The Special Feature of Human Existence


Radhanath Swami – TRANSCEND Media Service

According to how we invest in our karmic life, we will get a particular type of body. There are millions of species of life. Each one facilitates a particular opportunity to get the reactions of our particular karma. The law of nature is that we become who we associate with. So according to the modes of nature we associate with, our consciousness is influenced, which creates the destiny of our soul to live in a particular species of life. After travelling through all those species of life, one is given the great fortune of human existence. It is so rare and a precious opportunity for self-realization.

In all the lower species the soul is trapped within the cage of maya’s modes of nature and there is no way out of that cage. To be imprisoned with no opportunity for freedom creates many miseries. But when we come to this human form of life by God’s causeless mercy, He opens the door to that cage and not only that, He personally descends into this world again and again to call us. ‘Come, the door is open. Be free of this material entanglement which is the cause of repeated birth and death.’ That is the special feature of human existence.

In all other species the door of the cage is closed and they are trapped. But in the human species the door is open. God personally comes; He sends his avatars, sons, scriptures to tell us to come out into the free liberated world of love. But at the same time, maya keeps putting all kinds of food in the cage in the form of sensual and mental satisfactions to keep us there.  But the nature of this food always creates acidity and indigestion. Maya gives that trapped bird in the cage the same food she has always been giving you in your lower species bodies. She simply adds a few flavoured spices especially for human satisfaction. But the door to the cage is open. Wake up, foolish souls. But the foolish soul says, ‘No, I have this, how can I give this up?’ Some people even recognize that God is calling me out, but I just need to finish this last meal. In this way, the sacred texts describe the greatest tragedy is when the spirit soul takes this human form of life and does not sincerely pursue the life of self-realization.

If we just give up this so-called enjoyment of material pleasure we can come out of the cage into the spiritual sky. There we will find our eternal home in the abode of the Lord, where all the essential desires of the soul are eternally and completely fulfilled. The essential need of every living entity is to love and to be loved. But the love of this world is a source of great disappointment and frustration because all experiences in this world, and the objects of this world, are temporary. Therefore, the soul is constantly looking for something more, but due to ignorance does not really know what they are looking for. Everyone is looking for God. That is the soul’s eternal longing – to feel God’s unlimited love upon them and to naturally reciprocate and offer our unlimited thirst to love Him.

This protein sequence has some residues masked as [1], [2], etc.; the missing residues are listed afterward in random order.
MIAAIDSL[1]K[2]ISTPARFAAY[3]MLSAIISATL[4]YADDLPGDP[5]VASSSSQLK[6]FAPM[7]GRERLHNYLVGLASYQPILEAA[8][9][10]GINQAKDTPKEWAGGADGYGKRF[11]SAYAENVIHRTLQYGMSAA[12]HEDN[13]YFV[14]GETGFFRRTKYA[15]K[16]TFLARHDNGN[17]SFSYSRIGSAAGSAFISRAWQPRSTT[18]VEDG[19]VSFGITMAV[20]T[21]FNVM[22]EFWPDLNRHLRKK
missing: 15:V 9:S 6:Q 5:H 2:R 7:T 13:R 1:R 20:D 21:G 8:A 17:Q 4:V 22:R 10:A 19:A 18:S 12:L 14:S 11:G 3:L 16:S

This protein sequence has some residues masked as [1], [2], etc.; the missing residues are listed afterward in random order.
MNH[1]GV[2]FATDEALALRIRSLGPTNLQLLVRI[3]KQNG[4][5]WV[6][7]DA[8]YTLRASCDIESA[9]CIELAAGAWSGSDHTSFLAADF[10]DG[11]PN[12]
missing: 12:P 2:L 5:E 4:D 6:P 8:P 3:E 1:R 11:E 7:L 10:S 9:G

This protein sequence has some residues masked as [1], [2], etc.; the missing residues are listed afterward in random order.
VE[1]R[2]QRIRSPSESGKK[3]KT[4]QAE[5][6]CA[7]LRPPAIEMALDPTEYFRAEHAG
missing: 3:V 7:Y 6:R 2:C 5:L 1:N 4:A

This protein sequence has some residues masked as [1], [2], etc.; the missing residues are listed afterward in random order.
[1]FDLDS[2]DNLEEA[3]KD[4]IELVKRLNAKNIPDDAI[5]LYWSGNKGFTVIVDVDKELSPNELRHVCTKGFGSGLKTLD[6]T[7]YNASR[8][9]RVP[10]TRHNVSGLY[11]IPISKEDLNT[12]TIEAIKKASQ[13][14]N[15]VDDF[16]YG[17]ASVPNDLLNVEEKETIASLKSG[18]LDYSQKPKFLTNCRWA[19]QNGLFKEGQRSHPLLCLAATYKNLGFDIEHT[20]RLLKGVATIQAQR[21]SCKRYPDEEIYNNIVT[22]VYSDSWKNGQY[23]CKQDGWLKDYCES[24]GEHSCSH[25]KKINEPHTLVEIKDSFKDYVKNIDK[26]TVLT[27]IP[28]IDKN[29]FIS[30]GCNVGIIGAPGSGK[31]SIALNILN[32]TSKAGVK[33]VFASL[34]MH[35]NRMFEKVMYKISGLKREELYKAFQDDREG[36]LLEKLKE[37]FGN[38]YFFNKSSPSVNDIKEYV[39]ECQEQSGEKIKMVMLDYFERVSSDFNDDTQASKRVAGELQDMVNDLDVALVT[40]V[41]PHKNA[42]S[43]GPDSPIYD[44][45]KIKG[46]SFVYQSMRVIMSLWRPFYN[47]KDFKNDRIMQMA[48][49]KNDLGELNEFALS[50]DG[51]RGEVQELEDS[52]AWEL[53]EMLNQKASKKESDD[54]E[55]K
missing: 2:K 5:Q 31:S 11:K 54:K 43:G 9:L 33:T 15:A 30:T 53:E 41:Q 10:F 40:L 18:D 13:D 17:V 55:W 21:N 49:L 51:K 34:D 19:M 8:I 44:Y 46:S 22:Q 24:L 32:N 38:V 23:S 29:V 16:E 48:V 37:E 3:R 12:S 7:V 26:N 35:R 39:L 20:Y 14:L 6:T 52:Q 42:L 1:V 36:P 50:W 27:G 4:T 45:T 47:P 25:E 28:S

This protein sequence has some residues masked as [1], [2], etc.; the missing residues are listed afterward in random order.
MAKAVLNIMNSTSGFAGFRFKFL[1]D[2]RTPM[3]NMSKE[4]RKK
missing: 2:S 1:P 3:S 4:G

To love God means to spontaneously and naturally love every living being without discrimination. This state of consciousness is the level by which, we can achieve real peace. There is no other way because all other ideas of peace and happiness are superficial misconceptions based on ignorance.

God has so mercifully appeared in His name, which when chanted sincerely, cleanses the heart. If you take the pure water (the soul), which has been mixed with the mud (three modes of material nature), which creates dirty water (these dualities and misconceptions and artificial designations), and you filter it (chanting God’s names), you bring it back to its original transparent state.


Radhanath Swami is a Vaishnava sanyassin (a monk in a Krishna-bhakti lineage) and teacher of the devotional path of Bhakti-yoga. He is author of The Journey Home, a memoir of his search for spiritual truth, and the New York Times bestseller The Journey Within. His teachings draw from the sacred texts of India such as the Bhagavad-gita, Srimad Bhagavatam and Ramayana, and aim to reveal the practical application of the sacred traditions, while focusing on the shared essence which unites apparently disparate religious or spiritual paths. Born Richard Slavin, on December 7, 1950, in his teens he came to confront a deep sense of alienation from suburban Chicago life and the civil injustices of mid-century America. At the age of nineteen, while on a summer trip to Europe, his internal struggles culminated in a commitment to search for God wherever it might lead him. Meditating on the Isle of Crete, he felt a supernatural calling and the next morning set off alone to find spiritual India. The Journey Home documents his odyssey as a penniless hitch-hiker though Greece, Turkey, Iran, Afghanistan, Pakistan and finally India. There he lived as a wandering ascetic, first amongst the forest dwelling Himalayan yogis and later amongst a wide variety of gurus and spiritual practitioners throughout India and Nepal. Ultimately, he was led to the holy town of Vrindavan, where he found the teacher he was searching for in A.C. Bhaktivedanta Swami Prabhupada (1896-1977) the founder of the International Society for Krishna Consciousness (ISKCON).

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